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Artist Ana Teresa Fernández

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AARON CAIN: Welcome to Profiles. from WFIU. I'm Aaron Cain. On Profiles, we talk to notable artists, scholars and public figures to get to know the stories behind their work. Our guest today is Ana Teresa Fernandez.


She's a painter, videographer, sculptor and performance artist. Originally from Mexico, Ana and her family moved to San Diego in 1991. She earned her MFA at the San Francisco Art Institute in the early 2000s and now lives and works in the Bay Area. Since 2014, close to 160,000 migrants and refugees have crossed the central Mediterranean departing from Libya, Tunisia or Egypt. And to date, approximately 16,000 migrants have been recorded as killed or missing on this border. Ana Teresa Fernandez created her exhibition Of Bodies and Borders to refocus attention on the plight of those migrants through multiple artistic media. And most of the works are derived from her own performance in the waters of the Mediterranean Sea where she was filmed while submerged, weighted down with 13-pound weights, wearing a black dress and heels and wrestling with a bedsheet for hours. Through the resulting video, paintings, photographs and drawings, Fernandez seeks to champion those she considers invisible, unrecognized and in danger of sinking into oblivion. Of Bodies and Borders was featured at the Grunwald Gallery and Ana Teresa Fernandez visited the IU campus to give a lecture and conduct workshops. While she was here, she joined IU Assistant Professor of Photography Elizabeth Claffey in the WFIU studios.

ELIZABETH CLAFFEY: Welcome to Profiles, Ana Teresa. Thank you so much for speaking with me today.

ANA TERESA FERNANDEZ: Thank you so much for having me, Liz.

ELIZABETH CLAFFEY: I'd love to start by talking a little bit about your history. You were born in Mexico and relocated to the U.S. when you were 11 and I just wonder if you can talk a little bit about that experience and how it's shaped you as an artist.

ANA TERESA FERNANDEZ: Well I'm from what once was a quite small town on the Gulf Coast of Mexico called Tampico. It's in the state of Tamaulipas. It's in central Mexico and it borders with the Gulf Coast and Texas. The border is about six hours away drive. And it was a really enriching experience. I have a really large family, tons of cousins. And Tampico actually means wet dog in Náhuatl - It's an indigenous language from there - because there's water everywhere. I mean, there's swamps, lakes, the beach, the ocean, a port, puddles. I mean it's just surrounded and inundated by water. There's actually a small lake in the middle of the city that has alligators in it. And so you're just walking around this lake or driving around this lake. And there's just random alligators walking around. It has this really surrealistic quality to it just because of that integration of the urban environment with the actual landscape, you know, natural landscape. And that was just so fruitful to grow up in because there was always so much joy and celebration around the family and there was a lot of congregation that occurred around food and festivities. And there was never any lack of people around me hugging and embracing and noise. And when we moved to San Diego, California, when I was 11 years old, because of my dad. He was offered a position as a doctor. They needed more bilingual doctors because of the Hispanic booming community in the '90s. And he took it because what I didn't know is that this family-rich town had very limited intellectual and laborial opportunities that he saw for his three daughters and his son. And so he moved us. And all of a sudden we were in this incredibly sparse, sprawling city that's really disconnected from each other. You know, anywhere you go it takes 30 to 40 minutes’ drive. Our school was 45 minutes away. Then our swim practice was another hour away. And we just didn't know anyone. And so, on the one hand, all of a sudden we were incredibly isolated. And it became really quiet from this really loud, overly-full family to just the six of us. So, at first, I think I was incredibly…just…saddened. And we felt really alone out there. But as we got older and we had different opportunities and more education, I started to see the differences between these two countries. You know, as you're growing up in two languages with two different cultures with absolutely two ways of existing and being able to start merging back and forth a little bit, and weaving that type of existence you want, I realized that in Mexico that loudness was much more of a physical possibility for women, whereas not so much as the verbal intellectual possibility for women. So, men were the ones that were loud at the table. However, women were the ones that were loud on the dance floor. So that was really interesting to watch. And a lot of the women in my family in Mexico weren't able to get education past high school, or sometimes didn't have job opportunities, whereas in the States all the women I knew worked and became self-fulfilled, at least in that intellectual and laborial discovery. And so for me that was incredibly huge to become aware of who I could become. And the idea of becoming an artist with something that just did not exist in Mexico were slowly - as my parents and myself saw that I had artistic potential, being in the U.S. that meant that that could blossom at some point in my life and that I could invest time and energy and education in it. And so, very, very interesting dichotomies, but both equally rich and powerful in different ways.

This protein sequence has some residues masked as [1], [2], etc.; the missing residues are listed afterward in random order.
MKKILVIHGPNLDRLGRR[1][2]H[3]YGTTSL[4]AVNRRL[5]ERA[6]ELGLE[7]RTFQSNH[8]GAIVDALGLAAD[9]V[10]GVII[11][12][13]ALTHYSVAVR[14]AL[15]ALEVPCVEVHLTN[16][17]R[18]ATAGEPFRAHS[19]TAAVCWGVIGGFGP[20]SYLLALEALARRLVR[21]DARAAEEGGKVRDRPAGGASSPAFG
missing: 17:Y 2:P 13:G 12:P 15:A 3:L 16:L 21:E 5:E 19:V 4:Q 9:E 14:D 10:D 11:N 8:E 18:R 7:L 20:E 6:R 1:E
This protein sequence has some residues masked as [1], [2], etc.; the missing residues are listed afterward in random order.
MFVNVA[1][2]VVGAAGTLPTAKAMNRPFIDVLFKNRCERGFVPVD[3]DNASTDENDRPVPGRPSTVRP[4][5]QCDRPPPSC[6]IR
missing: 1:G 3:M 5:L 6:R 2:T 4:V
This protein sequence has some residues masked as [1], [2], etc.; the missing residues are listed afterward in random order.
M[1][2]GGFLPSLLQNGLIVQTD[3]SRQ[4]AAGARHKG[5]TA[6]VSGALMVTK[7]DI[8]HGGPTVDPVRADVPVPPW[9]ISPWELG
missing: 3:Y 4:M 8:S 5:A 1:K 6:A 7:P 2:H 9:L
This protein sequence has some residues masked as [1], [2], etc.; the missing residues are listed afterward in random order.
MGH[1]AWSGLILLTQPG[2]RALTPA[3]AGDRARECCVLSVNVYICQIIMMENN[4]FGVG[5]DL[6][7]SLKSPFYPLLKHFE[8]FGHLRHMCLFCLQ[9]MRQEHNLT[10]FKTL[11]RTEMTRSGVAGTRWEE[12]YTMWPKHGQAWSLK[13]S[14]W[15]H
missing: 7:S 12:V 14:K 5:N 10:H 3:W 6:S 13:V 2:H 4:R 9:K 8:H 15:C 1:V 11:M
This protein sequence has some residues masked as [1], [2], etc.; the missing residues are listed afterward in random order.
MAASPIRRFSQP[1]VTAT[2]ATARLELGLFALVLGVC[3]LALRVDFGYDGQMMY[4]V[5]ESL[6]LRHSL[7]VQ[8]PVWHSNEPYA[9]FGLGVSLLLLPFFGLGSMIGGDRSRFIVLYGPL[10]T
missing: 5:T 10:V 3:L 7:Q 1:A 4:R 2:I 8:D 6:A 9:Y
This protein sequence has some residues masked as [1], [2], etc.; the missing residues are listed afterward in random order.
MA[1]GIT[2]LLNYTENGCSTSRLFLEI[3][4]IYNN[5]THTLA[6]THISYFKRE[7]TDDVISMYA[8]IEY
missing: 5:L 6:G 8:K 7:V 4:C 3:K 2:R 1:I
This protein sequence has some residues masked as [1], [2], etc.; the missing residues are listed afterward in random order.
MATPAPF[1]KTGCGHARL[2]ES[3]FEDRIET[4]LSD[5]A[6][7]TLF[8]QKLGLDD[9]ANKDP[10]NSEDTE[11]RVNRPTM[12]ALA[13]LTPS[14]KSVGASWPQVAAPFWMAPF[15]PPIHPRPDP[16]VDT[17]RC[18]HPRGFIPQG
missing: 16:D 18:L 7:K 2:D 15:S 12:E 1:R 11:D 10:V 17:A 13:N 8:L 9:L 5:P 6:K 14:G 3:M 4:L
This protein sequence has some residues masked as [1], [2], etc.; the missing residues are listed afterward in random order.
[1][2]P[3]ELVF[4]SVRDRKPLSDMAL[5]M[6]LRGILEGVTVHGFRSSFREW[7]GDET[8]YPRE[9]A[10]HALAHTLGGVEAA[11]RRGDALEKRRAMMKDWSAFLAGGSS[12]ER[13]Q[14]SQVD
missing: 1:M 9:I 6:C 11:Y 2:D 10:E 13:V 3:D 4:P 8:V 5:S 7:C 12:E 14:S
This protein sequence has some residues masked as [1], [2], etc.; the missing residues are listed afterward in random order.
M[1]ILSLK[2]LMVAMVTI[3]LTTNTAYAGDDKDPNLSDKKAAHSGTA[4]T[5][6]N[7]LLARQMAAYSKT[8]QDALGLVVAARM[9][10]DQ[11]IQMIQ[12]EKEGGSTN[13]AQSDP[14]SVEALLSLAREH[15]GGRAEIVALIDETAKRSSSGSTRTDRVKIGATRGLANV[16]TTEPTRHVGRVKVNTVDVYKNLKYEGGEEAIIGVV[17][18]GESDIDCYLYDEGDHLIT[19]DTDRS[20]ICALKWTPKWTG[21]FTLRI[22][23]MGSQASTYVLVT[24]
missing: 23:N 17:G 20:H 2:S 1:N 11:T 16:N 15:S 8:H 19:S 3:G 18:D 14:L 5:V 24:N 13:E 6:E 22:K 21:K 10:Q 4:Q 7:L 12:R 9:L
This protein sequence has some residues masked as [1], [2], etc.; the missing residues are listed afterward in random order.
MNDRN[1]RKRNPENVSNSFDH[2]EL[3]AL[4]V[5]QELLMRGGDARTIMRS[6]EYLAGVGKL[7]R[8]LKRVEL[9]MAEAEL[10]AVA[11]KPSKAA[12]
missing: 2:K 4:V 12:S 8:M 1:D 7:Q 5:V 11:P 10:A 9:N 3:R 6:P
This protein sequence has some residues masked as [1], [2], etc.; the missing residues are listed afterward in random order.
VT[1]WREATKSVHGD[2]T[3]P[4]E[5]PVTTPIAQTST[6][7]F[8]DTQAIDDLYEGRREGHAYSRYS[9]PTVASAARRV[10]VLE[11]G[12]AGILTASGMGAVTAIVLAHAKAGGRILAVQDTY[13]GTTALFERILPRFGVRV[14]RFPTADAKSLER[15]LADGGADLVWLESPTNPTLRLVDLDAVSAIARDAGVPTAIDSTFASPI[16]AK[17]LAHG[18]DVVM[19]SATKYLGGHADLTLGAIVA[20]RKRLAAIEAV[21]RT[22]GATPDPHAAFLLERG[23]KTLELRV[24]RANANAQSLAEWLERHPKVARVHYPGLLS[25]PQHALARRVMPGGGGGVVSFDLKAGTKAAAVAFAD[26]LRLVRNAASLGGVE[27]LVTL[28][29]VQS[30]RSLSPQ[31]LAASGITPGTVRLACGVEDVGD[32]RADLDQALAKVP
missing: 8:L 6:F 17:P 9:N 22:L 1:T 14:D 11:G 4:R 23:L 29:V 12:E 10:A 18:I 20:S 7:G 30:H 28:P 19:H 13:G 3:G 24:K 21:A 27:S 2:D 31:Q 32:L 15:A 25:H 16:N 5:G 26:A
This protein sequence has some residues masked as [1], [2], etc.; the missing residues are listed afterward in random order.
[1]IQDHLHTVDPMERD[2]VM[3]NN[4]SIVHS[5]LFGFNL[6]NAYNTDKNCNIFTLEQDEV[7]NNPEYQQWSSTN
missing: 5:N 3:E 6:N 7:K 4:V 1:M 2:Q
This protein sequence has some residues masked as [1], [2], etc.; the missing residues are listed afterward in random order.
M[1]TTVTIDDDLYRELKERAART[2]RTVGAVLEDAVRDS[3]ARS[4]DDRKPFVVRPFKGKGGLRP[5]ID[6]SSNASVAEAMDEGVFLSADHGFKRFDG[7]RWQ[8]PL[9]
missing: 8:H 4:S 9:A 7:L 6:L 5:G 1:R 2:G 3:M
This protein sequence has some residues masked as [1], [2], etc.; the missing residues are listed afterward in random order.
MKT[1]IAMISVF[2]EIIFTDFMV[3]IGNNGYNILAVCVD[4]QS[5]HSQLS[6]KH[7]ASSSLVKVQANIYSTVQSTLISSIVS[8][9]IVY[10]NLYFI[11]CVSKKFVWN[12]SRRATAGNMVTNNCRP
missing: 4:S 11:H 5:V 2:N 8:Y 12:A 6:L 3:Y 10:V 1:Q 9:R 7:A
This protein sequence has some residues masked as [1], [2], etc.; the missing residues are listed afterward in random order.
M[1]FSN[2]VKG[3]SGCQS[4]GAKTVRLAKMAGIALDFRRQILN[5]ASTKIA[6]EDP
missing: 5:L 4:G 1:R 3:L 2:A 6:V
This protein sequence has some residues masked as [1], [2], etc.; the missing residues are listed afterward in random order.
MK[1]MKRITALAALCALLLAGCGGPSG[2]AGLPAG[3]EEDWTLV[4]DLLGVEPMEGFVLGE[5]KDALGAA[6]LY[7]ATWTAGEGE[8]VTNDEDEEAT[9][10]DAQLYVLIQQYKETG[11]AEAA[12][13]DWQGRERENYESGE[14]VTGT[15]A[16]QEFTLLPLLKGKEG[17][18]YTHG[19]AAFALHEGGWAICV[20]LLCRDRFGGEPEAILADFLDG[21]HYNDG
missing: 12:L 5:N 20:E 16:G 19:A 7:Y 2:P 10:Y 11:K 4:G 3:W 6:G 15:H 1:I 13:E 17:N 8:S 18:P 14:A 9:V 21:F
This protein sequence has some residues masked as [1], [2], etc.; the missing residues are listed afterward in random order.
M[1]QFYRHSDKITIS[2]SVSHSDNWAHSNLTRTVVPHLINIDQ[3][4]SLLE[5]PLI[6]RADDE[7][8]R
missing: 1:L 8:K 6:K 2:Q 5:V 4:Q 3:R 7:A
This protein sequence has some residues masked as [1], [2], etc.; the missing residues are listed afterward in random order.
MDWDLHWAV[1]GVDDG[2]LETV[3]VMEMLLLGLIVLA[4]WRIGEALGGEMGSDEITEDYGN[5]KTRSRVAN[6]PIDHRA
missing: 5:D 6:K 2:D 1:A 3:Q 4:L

ELIZABETH CLAFFEY: It's amazing to hear you describe these two varying experiences. And it really leads well into the kind of aspects of storytelling that come through in your work. I wonder if magical realism has anything to do with your practice?